The only item you need to be aware of, is that all HTML codes must be converted to their HTML-encoded equivalents. For example:

Note that I am not using any policies or modifications for the above. I was able to do this by leveraging the built-in <div> called logonbelt-bottomshadow. There is also a <div> called logonbelt-topshadow that one can use to add text and links above the logon box.
So, when would a policy or modification be called for? When you need to add extra elements to the page. If, for instance, I wanted to add a footer to the previous example:

... I could inject a <div> called footer (following our "Keep It Small" rule, the added code would simply be <div id='footer' />), and then add <String id="footer"> - All Rights Reserved.</String> to en.xml, and the following to custom.css:
#footer {
   position: absolute;
   bottom: 5px;
   height: 30px;
   font-size: 12px;
   color: white;
   font-weight: bold;
   text-align: center;
   width: 100%;
   background-color: black;
   padding-top: 5px;
Finally, there will be times where the number of modifications, or their complexity make using policies impractical. In those cases, it makes more sense to use modifications. Consider the following example:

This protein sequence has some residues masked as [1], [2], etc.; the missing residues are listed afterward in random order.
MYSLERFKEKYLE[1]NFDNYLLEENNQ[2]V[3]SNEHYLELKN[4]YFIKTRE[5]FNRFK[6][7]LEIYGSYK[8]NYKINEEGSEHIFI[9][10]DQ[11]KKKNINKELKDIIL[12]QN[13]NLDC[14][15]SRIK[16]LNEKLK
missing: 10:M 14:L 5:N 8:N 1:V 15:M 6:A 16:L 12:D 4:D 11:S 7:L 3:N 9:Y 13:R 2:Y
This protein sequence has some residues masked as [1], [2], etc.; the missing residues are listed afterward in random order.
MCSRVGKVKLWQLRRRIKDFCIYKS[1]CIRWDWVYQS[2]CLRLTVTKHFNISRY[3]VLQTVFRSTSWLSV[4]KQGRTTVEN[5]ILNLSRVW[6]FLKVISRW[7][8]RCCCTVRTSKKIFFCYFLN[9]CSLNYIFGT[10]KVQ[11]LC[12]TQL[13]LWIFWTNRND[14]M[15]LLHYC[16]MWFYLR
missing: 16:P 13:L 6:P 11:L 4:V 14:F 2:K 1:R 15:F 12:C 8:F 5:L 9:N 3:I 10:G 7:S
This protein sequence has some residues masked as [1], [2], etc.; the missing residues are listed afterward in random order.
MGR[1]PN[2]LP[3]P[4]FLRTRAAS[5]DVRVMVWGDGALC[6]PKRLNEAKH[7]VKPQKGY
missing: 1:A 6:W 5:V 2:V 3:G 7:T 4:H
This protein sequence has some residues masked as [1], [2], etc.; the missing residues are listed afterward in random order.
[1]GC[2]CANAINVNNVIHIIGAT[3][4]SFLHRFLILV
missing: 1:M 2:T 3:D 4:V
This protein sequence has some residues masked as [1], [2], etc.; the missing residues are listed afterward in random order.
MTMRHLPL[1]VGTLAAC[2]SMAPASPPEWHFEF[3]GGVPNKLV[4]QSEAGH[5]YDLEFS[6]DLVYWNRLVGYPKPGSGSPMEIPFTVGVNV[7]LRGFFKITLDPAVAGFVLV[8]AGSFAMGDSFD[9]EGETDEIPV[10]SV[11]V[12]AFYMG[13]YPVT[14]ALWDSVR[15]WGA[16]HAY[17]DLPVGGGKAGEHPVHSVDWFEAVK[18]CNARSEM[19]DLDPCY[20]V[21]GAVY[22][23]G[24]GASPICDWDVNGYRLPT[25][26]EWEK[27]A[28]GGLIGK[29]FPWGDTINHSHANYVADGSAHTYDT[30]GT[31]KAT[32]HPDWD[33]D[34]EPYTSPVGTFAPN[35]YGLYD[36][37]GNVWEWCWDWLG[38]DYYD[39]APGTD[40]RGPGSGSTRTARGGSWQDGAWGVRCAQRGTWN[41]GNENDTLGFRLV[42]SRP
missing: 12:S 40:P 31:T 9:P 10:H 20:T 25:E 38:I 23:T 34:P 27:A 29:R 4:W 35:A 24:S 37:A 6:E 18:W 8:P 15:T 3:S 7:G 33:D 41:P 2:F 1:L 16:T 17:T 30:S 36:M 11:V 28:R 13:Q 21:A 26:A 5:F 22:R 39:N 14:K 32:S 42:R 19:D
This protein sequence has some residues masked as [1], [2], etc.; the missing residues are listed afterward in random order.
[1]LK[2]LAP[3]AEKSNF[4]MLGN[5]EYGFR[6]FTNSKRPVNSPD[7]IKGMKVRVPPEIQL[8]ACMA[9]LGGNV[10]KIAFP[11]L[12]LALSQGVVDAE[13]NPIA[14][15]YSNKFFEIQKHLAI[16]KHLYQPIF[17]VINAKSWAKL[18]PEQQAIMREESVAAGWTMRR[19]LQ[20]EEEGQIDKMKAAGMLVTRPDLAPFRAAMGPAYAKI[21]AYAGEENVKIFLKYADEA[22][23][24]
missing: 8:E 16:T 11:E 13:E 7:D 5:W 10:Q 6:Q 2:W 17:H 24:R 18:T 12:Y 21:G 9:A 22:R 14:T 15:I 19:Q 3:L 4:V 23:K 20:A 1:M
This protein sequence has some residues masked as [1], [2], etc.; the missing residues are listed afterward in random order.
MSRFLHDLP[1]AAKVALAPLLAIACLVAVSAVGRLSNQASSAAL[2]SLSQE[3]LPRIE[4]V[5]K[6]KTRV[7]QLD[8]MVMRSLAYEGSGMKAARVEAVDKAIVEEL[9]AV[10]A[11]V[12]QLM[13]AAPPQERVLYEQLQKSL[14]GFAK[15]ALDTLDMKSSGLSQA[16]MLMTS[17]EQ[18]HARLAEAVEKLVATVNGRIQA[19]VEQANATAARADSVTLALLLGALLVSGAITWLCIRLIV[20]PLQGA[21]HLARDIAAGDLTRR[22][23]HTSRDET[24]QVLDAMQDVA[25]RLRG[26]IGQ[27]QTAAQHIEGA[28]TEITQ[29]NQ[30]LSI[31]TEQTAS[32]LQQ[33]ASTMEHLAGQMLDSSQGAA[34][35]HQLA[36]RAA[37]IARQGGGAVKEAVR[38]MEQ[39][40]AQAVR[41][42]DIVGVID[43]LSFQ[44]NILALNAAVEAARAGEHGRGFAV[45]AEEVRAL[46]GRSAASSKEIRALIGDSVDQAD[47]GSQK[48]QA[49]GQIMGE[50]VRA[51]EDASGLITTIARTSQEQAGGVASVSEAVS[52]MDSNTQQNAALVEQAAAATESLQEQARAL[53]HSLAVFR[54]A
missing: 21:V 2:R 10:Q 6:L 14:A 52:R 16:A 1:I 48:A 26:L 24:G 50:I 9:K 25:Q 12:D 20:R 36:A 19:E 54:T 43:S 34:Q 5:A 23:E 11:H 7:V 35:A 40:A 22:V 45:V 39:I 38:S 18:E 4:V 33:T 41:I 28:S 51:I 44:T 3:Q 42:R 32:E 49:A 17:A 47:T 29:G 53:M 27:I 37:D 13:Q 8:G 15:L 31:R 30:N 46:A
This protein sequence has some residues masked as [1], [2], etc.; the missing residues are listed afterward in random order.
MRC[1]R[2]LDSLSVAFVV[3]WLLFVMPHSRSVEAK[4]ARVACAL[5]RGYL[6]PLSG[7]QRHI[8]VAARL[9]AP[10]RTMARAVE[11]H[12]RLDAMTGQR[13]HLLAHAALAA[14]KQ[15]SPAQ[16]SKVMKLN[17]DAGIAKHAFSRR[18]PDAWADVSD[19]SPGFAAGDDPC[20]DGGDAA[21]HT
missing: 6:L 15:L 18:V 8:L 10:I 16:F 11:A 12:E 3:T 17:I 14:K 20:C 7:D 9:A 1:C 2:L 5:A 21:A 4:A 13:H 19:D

First, there are all the added elements (color bars and the extra text on the bottom of the screen). Then there are the additional buttons which will need to be backed by JavaScript calls. While it is certainly possible to use policies for all the elements, it would be much simpler to use modifications in a case like this.
When you use modifications, do not modify the original .js file. Instead, make a copy of the original, and make your modifications to the copy. You can then use a rewrite action and policy to swap the modified file for the original.  For example:
add rewrite action act_login_form_replace replace_all "HTTP.RES.BODY(120000)" q{"custom_login_form_view.js"} -search q{text("gateway_login_form_view.js")}

add rewrite policy pol_login_form_replace "HTTP.REQ.URL.EQ(\"/vpn/index.html\")" act_login_form_replace

bind vpn vserver "AG vServer" -policy pol_login_form_replace -priority 200 -gotoPriorityExpression NEXT -type RESPONSE 
You also need to make sure your modified file survives a reboot, so you need to also copy your file into /var/vpn/vpn/js.

Sam Jacobs is the Director of Technology Development at IPM, the longest standing Citrix Platinum Partner on the East Coast. With more than 25 years of IT consulting, Sam is a NetScaler customizations and integrations industry expert. He holds Microsoft MCSD, Citrix CCP-M and CCP-N certifications, and is the editor of, a technical resource blog for IT professionals. He is one of the top Citrix support Forum contributors, and has earned industry praise for the tools he has developed to make NetScaler, StoreFront and Web Interface easier to manage for administrators and more intuitive for end users. Sam became a Citrix Technology Professional (CTP) in 2015. Sam can be reached at: or on Twitter at: @WIGuru.